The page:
|Pebble Beach Bites Weir on Sunday
Excerpts from Greg Beacham, The Associated Press
Weir, the winner of
last week's Bob Hope Classic, shot a steady 67 on Spyglass Hill,
generally considered the toughest of the three Monterey Peninsula
courses. Playing with fellow Canadian Wayne Gretzky, Weir
capped a bogey-free round with consecutive birdies on the final two
|Day 2: FRIDAY
Love outfoxes 'tricky' course for Pebble Beach lead
It's been two long, painful years since Davis Love III raised a trophy. Back injuries, neck injuries, elaborate mental blocks and plain old laziness — Love has battled them all.
Love shot a 5-under 67 on the tough Spyglass Hill course Saturday, taking a two-stroke lead over Mike Weir, Tom Lehman and Rod Pampling in a field kept tight and uneasy by the fast courses and ocean breezes.
Weir matched Love's 67 with a brilliant front nine, while Lehman and Pampling both remained steady. But Saturday — also the cut day in the pro-am — usually is a mere prelude to the real action at Pebble Beach.
|"No, nobody is out of the
hunt," Weir said. "Nobody who
tees it up on Sunday will be playing for position. Everybody thinks they
can win it. That's just the way this tournament is."
Weir arrived at Pebble Beach in top form off his victory last week in the Bob Hope Classic, and he scorched the front nine at Pebble Beach after beginning the day four strokes off the lead. Playing partner and fellow Canadian Wayne Gretzky even got into the spirit, playing his best round of the pro-am.
Starting with a 15-foot putt for an eagle on No. 2, Weir went 7 under through the first seven holes, chipping in from the fringe for another eagle on the sixth. But Weir missed birdie putts on the eighth and ninth holes, and he went 2 over on the back nine.
"I played outstanding today, just as good or better on the back nine," Weir said. "I caught a couple of really bad breaks at the end. I guess the golf gods had had enough of me making birdies for today."
Davis Love III lunges into lead, Weir tied for second at Pebble Beach
Two years after he erased a seven-stroke Sunday deficit to win the 2001 Pebble Beach National Pro-Am, Love is healthy and hungry again. He's also back on the gorgeous courses of the Monterey Peninsula, the site of his most recent victory - and he won't need a final-round comeback to take the next step in his personal comeback.
Love shot a 5-under 67 on the tough Spyglass Hill course Saturday, taking a two-stroke lead over Canadian Mike Weir, Tom Lehman and Rod Pampling in a field kept tight and uneasy by the fast courses and ocean breezes"No, nobody is out of the hunt," Weir said.
"Nobody who tees it up on Sunday will be playing for position. Everybody thinks they can win it. That's just the way this tournament is."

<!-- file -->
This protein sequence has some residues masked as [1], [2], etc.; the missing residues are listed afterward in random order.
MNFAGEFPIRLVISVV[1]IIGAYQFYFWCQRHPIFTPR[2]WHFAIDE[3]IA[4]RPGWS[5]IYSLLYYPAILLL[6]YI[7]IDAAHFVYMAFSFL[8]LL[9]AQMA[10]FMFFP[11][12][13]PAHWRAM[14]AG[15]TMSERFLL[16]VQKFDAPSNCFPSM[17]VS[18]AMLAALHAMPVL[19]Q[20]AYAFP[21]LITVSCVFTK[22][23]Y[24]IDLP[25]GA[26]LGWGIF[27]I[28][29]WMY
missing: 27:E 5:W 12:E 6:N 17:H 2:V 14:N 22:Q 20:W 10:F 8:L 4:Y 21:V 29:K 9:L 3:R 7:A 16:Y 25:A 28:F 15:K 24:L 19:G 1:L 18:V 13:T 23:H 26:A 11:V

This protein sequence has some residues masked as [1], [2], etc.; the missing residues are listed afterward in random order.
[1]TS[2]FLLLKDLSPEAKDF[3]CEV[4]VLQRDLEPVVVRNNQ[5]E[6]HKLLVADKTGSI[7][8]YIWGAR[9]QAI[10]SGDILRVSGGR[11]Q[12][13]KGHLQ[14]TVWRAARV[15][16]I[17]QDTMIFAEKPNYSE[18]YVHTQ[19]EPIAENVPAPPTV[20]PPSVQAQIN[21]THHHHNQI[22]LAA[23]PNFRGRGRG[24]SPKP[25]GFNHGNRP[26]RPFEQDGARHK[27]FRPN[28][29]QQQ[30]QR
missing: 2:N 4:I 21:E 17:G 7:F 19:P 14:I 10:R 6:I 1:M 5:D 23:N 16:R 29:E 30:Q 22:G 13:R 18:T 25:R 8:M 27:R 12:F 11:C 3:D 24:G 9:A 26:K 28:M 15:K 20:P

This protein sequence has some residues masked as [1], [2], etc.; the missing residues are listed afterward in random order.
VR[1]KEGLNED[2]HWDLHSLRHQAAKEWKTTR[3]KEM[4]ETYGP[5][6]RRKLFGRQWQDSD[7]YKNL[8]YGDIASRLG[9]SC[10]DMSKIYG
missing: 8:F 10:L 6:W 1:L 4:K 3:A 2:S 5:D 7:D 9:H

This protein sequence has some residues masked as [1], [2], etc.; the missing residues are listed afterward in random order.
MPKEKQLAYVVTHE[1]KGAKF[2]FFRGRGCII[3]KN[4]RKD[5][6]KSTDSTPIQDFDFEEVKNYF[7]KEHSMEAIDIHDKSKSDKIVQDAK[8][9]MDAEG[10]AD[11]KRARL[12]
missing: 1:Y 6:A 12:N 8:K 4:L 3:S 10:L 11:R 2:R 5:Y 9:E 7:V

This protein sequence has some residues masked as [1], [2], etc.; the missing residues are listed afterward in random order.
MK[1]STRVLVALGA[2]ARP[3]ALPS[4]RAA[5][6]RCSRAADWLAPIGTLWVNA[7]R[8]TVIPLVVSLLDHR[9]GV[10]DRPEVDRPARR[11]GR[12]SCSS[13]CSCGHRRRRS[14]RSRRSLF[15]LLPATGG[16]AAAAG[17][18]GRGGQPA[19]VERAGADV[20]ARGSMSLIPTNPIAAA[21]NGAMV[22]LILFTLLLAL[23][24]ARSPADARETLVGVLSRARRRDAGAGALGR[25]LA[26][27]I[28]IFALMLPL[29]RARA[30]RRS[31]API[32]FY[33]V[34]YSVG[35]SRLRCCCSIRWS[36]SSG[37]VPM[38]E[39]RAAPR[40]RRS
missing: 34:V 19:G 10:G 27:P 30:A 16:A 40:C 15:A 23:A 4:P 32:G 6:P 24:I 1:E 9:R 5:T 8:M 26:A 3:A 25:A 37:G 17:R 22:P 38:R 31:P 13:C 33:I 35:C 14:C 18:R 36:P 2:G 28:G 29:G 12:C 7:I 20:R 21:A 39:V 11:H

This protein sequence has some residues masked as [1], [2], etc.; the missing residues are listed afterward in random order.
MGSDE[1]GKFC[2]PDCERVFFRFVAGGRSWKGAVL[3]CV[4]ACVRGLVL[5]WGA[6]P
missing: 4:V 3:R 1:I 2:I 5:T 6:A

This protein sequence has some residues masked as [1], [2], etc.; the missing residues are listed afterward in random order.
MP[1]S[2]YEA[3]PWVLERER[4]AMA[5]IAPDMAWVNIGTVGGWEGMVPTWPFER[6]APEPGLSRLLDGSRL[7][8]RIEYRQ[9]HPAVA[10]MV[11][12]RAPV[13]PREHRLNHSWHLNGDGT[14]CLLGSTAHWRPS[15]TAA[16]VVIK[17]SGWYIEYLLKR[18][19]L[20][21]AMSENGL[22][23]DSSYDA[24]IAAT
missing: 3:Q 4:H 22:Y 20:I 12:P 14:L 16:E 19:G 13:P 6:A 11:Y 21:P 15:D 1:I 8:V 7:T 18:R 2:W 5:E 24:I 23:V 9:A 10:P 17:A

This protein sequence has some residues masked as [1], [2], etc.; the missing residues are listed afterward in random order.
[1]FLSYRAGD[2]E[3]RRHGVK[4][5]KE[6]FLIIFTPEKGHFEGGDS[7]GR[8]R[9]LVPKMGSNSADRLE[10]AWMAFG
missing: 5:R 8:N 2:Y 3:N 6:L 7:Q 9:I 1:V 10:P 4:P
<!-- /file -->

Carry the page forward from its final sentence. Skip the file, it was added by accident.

Richard Zokol of White Rock, B.C., shot 73 for a 15-over 231 total.
Six players held the lead for part of the third round, but Love jumped ahead with steady play at Spyglass - away from the celebrity-studded field crowding Pebble Beach Golf Links. But after an offseason of mental preparation and physical rehabilitation, Love is ready for any challenge.
Love holds off Tom Lehman for Pebble Beach win; Mike Weir ties for third
Davis Love III was right: Staying ahead is even tougher than coming from behind at the Pebble Beach National Pro-Am. Fortunately for Love, he's capable of doing both.
Tim Herron — who shot a final-round 66 — and Mike Weir finished third at 276, two strokes behind Love. Weir, off to the best start of his career, won last week's Bob Hope Classic and held the lead over playing partner Love on the front nine.
The native of Bright's Grove, Ont., had six birdies and two bogeys in his round. He takes home $290,000 US.
"It was unfortunate that I couldn't get a putt to go in on the back nine," Weir said. "But Davis played so well, I doubt I could have caught him."
Love said the win was even tougher than his triumph in 2001, when he made up seven strokes against Weir, Phil Mickelson and the rest of the field. Maybe that's because the conditions were gorgeous — and decidedly out of the ordinary at the normally soggy course.
Love fell behind Weir with two early bogeys. He made up the deficit with a phenomenal string of birdies — including the par-3 12th, where Love's tee shot took a serendipitous bounce off a greenside photographer to within feet of the cup.
In a tournament known for dramatic final-round comebacks —
particularly in the last three years, when Tiger Woods, Love and Matt
Gogel all roared from behind — Love became the first 54-hole winner to
hold on since Brett Ogle in 1993.